October 13, 2017




September 30, 2017


Into the Sun

September 24, 2017



September 23, 2017

If only we loved when the flowers
were old and dark, whispering of the sun
to the pall of winter itself,
our time would not be like icicles
that twist in the shadows.
The snow would not be piled,
insensate, like memories.  


August 27, 2017


Mr. Senescence

July 20, 2017

There were those that would have wept to step barefoot into reality…                            —Wallace Stevens

A picture of my family:
My mother and father and me,
all wading in some river.

Must be 1949 or so.
I can’t really remember it.
I would have been two.

But my feet were wet.
My father had his trousers
rolled up to his knees.

And mommy had a dress on.
The cold, clean water ran
through our toes.

(I could walk then. )
When your tongue reaches up
into the sky, the sky kisses it.

Yippy yi yo kayah.


July 5, 2017

A few years ago, Neil deGrasse Tyson, the distinguished head of the Hayden Planetarium, became aware that NYC, because its streets were set out on a grid, some of them, indeed most of them, lined up pretty well with the setting sun around the summer equinox.  He gave the event the name Manhattanhenge, as the sun preformed the same function as at Stonehenge—it marked the summer solstice. The setting sun doesn’t line up at Manhattanhenge as precisely as it does at Stonehenge—it lines up 22 days before and 22 days after the equinox, and because the streets are a lot wider than the narrow passage, we get to see it four times a year, twice in May and twice in July. The next occurrence of Manhattanhenge is this July 12.  What was once a non-event has become a real New York adventure. People come from all over the word just to see the sunset. And they come to take pictures. Some of the biggest, most expensive cameras in the world take a picture of Manhattanhenge at least once in their lifetime.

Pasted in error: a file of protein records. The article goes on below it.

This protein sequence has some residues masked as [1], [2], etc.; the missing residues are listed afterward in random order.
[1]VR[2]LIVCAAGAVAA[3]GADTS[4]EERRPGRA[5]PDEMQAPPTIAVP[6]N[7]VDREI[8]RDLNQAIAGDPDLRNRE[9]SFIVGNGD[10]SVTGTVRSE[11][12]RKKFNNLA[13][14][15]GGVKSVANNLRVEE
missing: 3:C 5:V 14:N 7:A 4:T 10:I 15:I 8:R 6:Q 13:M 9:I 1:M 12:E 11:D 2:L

Now, one of the best places to take your picture of Manhattanhenge is on the bridge over 42nd Street. The street lines up about as well as any street in Manhattan, and there is a lot of famous buildings to see, and there is a bridge over 42nd street that gives you an excellent view of the whole proceedings. The only trouble is the area gets very crowded and there is all that traffic anyway on 42nd street.  But this is where I live. I can go past 42nd street every day, and I could watch the sun set every day if I wanted to. (Of course, you can watch the sunset too.)

I was trying to take the best damn picture of Manhattanhenge that anyone has ever taken, and I think I succeeded. Take a look at the picture in the July 3 entry. Note I said July 3 and not July 12. I’m nine days ahead of time. Yet the sun appears to be setting. How did I do that? I’ll tell you in a minute. Let’s just take in the whole picture. At first glance, you just see the top half of the picture, where the sun is actually setting. It takes you a while to find the lower half of the frame. Low and behold: there is a car there with its roof dividing the picture in two. The top half, sure, holds the main event; but the bottom half takes in the rest of the world. That squat shape reflected in the glass is the UN, pal. Also in the picture is yours truly and some beautiful clouds. While the camera points west, the view in the car window is east, out across the East River, Long Island, the Atlantic Ocean, and Europe.  (Okay, you might have trouble making out Europe. But that really is the UN over there.)

Go back to the top half and look at the car roof. The reflection of the sun is continued down 42nd Street and on to the roof of the car. It holds the picture together, gives it a center. We follow the sun down 42nd Street and on to the buildings. The sun is blazing. On its fiery way to the other side of the planet. I took this picture at 8:20 July 3. Sunset is at 8:30. Why does the sun look like it is setting. Why can you even see the sun? if it is setting on July 3, it has passed 42nd Street.